Ligation Independent Cloning (LIC) is a technique developed in the early 1990s as an alternative to restriction enzyme/ligase cloning. Inserts are usually PCR amplified and vectors are made linear either by restriction enzyme digestion or by PCR. This creative technique uses the 3’ → 5’ exo activity of T4 DNA Polymerase to create overhangs with complementarity between the vector and insert. Incorporation of dGTP in the reaction limits the exonuclease processing to the first complementary C residue, and not present in the designed overlap, where the polymerization and exonuclease activities of T4 DNA Polymerase become “balanced”. Joined fragments have 4 nicks that are repaired by E.coli during transformation. This technique allows efficient creation of scarless recombinant plasmids at many, but not all, positions in a vector.
More recently, the technique has evolved to include many useful variations. One in particular, sequence and ligation independent cloning (SLIC), has been adopted by many researchers. In this variation, all dNTPs are initially excluded from the reaction. This allows the exonuclease activity of T4 DNA Polymerase to proceed and generate the complementary overlaps between insert and vector. After the overlap is generated, dCTP is added back to the reaction, shifting the enzyme back into a polymerase, where it stalls due to the lack of a complete set of dNTPs in the buffer. The complementary overlap is retained. The product contains 4 nicks, like the original LIC product, and is repaired by E.coli during transformation. This modification of the protocol allows a scarless and sequence-independent insertion into most any vector to be made.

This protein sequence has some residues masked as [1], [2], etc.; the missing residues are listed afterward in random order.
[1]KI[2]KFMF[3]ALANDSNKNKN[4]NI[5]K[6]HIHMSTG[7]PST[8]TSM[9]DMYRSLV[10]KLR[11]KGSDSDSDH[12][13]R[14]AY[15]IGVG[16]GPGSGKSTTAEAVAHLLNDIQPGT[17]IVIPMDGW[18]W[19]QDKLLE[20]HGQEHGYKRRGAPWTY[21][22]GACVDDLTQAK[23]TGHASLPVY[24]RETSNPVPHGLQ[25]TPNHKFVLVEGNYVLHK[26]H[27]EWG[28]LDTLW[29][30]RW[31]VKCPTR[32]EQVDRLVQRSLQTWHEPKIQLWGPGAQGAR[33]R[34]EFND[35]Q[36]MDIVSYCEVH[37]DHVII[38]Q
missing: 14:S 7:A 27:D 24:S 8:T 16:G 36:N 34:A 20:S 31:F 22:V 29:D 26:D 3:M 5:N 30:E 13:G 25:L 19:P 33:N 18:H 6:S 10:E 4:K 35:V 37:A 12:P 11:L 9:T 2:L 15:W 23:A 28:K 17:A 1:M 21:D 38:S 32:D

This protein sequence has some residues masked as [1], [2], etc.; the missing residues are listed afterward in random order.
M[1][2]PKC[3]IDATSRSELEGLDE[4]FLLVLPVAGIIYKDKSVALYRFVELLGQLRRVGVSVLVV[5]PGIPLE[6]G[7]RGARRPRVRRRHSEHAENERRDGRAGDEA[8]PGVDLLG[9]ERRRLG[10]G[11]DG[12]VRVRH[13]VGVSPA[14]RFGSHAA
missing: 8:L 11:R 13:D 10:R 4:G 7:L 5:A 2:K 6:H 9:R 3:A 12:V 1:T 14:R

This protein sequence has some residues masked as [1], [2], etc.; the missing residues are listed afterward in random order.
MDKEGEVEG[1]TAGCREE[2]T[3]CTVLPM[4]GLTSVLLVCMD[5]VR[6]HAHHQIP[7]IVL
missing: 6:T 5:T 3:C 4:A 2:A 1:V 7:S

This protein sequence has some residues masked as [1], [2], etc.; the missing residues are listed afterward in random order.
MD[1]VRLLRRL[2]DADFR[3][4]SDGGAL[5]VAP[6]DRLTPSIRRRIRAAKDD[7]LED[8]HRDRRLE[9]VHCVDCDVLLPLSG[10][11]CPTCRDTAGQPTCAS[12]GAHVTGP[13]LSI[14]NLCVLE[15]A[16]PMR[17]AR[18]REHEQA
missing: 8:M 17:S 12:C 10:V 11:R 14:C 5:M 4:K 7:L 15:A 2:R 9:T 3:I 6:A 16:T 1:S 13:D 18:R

Other variations on the basic LIC design principles have been published and put into practice in various labs. One of these interesting approaches is the use of nicking DNA endonucleases (NiDE) to create the complementary overlaps used to anneal the vector and insert. This method allows rapid creation of compatible ends and avoids the clean-up steps prior to vector and insert joining common to many successful cloning methods.
- Low cost
- Many different vector choices
- Some types of sequence modifications not possible